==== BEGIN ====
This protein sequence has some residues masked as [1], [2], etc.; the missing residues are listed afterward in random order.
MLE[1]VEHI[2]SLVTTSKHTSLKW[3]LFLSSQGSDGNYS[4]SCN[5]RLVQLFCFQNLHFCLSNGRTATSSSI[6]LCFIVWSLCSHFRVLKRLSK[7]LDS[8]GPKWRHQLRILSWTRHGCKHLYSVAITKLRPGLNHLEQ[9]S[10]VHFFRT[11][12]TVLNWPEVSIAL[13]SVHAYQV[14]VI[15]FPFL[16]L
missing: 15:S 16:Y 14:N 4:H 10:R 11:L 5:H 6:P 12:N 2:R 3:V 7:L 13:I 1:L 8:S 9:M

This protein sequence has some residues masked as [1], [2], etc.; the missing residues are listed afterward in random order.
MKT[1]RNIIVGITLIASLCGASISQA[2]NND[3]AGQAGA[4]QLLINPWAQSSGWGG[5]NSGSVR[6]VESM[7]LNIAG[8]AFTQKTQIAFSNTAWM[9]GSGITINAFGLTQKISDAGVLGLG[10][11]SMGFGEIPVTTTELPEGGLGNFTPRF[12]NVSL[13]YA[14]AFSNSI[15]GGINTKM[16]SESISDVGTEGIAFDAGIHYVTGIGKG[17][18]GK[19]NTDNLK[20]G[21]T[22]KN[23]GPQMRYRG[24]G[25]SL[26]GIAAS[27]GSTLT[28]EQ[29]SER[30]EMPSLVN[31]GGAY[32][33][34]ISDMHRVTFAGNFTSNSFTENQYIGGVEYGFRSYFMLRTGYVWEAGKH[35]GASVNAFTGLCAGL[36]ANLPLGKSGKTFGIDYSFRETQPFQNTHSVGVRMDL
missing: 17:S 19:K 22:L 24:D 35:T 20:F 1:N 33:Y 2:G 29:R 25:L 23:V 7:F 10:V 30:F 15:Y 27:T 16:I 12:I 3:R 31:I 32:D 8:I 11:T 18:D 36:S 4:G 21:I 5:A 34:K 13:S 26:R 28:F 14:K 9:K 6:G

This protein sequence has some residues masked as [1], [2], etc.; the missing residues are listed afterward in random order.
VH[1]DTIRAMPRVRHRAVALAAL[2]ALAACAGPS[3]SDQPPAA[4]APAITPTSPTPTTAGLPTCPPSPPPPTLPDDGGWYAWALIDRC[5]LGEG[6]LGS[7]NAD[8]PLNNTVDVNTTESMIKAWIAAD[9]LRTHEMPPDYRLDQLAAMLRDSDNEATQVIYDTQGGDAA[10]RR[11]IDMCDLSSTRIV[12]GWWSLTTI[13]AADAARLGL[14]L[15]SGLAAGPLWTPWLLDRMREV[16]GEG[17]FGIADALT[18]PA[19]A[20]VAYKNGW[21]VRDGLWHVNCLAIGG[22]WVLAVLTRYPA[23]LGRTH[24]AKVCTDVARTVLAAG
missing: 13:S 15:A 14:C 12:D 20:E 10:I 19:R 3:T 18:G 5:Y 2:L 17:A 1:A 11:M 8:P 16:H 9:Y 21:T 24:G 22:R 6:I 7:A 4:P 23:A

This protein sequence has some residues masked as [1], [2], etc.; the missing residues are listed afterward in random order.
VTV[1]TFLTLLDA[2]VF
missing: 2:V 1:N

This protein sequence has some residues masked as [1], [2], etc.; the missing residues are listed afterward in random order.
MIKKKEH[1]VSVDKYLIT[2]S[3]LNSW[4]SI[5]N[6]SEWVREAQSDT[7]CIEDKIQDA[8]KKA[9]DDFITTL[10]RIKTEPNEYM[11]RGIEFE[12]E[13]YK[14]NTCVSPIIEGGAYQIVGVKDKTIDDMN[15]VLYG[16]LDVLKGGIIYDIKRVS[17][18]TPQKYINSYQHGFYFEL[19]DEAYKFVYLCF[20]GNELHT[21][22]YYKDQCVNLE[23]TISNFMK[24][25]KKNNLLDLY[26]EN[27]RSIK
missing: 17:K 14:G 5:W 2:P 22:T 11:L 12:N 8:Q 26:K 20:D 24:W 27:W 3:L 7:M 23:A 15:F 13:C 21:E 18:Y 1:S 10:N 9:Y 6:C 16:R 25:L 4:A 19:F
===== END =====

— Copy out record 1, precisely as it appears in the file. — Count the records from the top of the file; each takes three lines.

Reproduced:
This protein sequence has some residues masked as [1], [2], etc.; the missing residues are listed afterward in random order.
MLE[1]VEHI[2]SLVTTSKHTSLKW[3]LFLSSQGSDGNYS[4]SCN[5]RLVQLFCFQNLHFCLSNGRTATSSSI[6]LCFIVWSLCSHFRVLKRLSK[7]LDS[8]GPKWRHQLRILSWTRHGCKHLYSVAITKLRPGLNHLEQ[9]S[10]VHFFRT[11][12]TVLNWPEVSIAL[13]SVHAYQV[14]VI[15]FPFL[16]L
missing: 15:S 16:Y 14:N 4:H 10:R 11:L 5:H 6:P 12:N 2:R 3:V 7:L 13:I 1:L 8:S 9:M